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Kenya: Court upholds illegality of President Uhuru Kenyatta's constitutional review

In this file photo taken on March 13, 2019 Kenyan President Uhuru Kenyatta speaks as he gives a joint statement with the French president during an event in Nairobi   -  
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LUDOVIC MARIN/AFP or licensors

Kenya politics

Kenya's Court of Appeal on Friday upheld the illegality of the constitutional review process launched by President Uhuru Kenyatta, which has seen his plans thwarted less than a year before the presidential election.

The reform, dubbed the "Building Bridge Initiative" (BBI), aims to amend the 2010 constitution - which established a presidential system - to create, among other things, a post of prime minister, two deputy prime ministers and a leader of the opposition and increase the number of seats in parliament.

But "the president does not have the power under the constitution to initiate constitutional amendments. A constitutional amendment can only be initiated by Parliament (...) or by popular initiative," said presiding judge Daniel Musinga at the conclusion of the more than ten hours of reading of the ruling.

The head of state may be subject to civil proceedings for illegally initiating this process, the seven judges also ruled.

The BBI has been a source of growing controversy since its launch on November 27, 2019.

President Kenyatta says the constitutional review is meant to mitigate the current "winner take all" system that has caused post-election conflicts throughout the country's history.

But critics see it as a ploy by the head of state, who is not allowed to run for a third term in the August 2022 election, to stay in power as prime minister.

Some suspect a power-sharing deal with his former main opponent, Raila Odinga.

After the post-election violence of 2017, the two opponents began an unexpected rapprochement, embodied by a handshake that remained famous as "The handshake" in March 2018.

The first of the opponents to the text is William Ruto, vice president since 2013 of Mr. Kenyatta, who had endorsed him as his successor for 2022.

Since the rapprochement with Raila Odinga, he sees himself increasingly marginalized from power.

- Before the Supreme Court? -

On May 11, Parliament approved the bill, which was then to be put to a referendum.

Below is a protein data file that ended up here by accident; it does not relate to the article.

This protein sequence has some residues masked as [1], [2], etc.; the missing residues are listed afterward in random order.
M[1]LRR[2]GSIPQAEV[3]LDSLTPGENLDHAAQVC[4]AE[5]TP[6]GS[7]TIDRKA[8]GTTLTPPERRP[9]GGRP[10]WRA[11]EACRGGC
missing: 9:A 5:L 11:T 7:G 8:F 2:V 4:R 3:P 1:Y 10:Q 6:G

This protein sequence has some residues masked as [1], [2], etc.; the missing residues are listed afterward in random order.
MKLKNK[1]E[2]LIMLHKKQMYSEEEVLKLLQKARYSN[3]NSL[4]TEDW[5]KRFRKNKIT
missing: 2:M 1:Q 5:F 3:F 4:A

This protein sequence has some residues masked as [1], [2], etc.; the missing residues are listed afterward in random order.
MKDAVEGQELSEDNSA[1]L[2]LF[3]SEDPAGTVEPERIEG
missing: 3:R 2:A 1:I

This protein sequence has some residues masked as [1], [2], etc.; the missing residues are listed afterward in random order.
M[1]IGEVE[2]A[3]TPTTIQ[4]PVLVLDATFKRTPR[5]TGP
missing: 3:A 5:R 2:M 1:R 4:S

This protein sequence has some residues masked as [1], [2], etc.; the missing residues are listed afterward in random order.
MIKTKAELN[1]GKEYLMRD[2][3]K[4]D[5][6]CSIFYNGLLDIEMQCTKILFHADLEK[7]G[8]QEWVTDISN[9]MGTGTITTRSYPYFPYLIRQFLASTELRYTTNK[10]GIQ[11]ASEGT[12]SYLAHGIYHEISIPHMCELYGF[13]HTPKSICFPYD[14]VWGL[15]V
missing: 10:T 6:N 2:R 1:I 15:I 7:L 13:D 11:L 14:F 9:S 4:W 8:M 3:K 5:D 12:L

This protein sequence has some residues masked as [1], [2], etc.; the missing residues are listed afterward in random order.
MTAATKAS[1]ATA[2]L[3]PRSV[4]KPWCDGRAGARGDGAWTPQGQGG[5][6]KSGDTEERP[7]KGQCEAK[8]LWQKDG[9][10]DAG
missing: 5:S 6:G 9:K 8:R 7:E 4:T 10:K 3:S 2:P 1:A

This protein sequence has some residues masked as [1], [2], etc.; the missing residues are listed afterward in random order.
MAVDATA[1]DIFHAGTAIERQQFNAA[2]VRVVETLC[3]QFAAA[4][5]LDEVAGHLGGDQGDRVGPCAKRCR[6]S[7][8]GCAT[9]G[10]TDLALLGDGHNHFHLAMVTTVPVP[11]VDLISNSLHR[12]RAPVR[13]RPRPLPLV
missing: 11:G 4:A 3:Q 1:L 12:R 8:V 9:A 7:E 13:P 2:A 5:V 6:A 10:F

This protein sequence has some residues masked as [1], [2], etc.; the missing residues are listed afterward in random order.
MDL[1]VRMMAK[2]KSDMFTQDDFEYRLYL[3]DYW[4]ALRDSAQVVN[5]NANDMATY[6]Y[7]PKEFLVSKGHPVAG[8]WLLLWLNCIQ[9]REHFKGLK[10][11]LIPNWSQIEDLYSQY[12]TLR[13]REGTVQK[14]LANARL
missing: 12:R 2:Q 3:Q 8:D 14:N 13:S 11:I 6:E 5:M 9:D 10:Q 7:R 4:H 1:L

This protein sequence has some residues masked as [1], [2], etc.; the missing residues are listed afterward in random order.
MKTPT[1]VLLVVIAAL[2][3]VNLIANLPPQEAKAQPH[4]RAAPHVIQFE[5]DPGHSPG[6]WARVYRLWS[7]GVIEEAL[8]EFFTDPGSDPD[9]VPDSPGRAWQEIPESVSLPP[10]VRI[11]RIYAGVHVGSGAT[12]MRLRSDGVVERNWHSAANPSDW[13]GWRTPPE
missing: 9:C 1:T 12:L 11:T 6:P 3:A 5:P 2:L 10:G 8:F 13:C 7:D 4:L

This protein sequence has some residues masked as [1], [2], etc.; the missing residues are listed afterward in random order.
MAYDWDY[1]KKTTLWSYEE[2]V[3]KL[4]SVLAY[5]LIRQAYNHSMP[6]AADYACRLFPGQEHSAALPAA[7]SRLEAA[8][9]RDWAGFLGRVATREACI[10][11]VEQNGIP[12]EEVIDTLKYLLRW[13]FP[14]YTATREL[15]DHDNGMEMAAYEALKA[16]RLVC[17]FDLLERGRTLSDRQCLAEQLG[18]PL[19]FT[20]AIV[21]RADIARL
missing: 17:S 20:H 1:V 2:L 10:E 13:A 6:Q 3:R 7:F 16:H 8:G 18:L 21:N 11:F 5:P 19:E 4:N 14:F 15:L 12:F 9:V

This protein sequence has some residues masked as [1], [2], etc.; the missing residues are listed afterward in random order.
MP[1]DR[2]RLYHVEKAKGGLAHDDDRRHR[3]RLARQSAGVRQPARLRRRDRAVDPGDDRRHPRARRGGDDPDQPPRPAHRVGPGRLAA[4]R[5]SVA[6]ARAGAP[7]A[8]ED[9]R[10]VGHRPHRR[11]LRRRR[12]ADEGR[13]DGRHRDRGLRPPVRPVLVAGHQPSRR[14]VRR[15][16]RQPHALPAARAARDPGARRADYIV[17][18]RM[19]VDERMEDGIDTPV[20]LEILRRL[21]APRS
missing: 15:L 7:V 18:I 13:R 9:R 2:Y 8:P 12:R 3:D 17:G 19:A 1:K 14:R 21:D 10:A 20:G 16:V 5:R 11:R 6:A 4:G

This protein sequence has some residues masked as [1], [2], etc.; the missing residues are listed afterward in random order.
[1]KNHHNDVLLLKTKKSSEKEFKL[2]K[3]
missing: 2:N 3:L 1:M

But two days later, a Nairobi court ruled that the process was illegal, stating that such a constitutional review could not be initiated by the president.

Uhuru Kenyatta denounced an "attempt to block the will of the people. The government appealed.

BBI supporters may file a final appeal to the Supreme Court.

Raila Odinga announced this week that he would not challenge an unfavourable decision by the Court of Appeal.

"We don't want to waste any more time by going to the Supreme Court. We will fully concentrate on the elections," he said on a radio station Wednesday.

In a tweet posted minutes before the decision was announced, he said that "the parties involved will each make their own decisions on how to proceed based on the decision that was handed down today."

- Strategies -

Subject to an appeal to the Supreme Court, this court decision allows the election process to continue as planned.

But it will change the political strategies and maneuvers in the 11.5 months leading up to the first round on August 9, 2022.

The BBI offered the possibility of coalitions between parties. negotiations had begun, with the new executive positions and 70 new constituencies in the BBI at the heart of the discussions.

"It could be more difficult to reach such alliances before the elections if the BBI is not on the table and if these new posts have not been created," Nic Cheeseman, a professor at the University of Birmingham (UK), told AFP.

For many observers, this ruling also establishes a certain independence of the judiciary from the executive.

In September 2017, the Supreme Court overturned the results of the August 8 presidential election, in which incumbent Uhuru Kenyatta came out on top.

This decision, a first in the history of the continent, soured relations between the judiciary and President Kenyatta, who was nevertheless re-elected (98.26%) a few weeks later in a new election boycotted by his rival Odinga.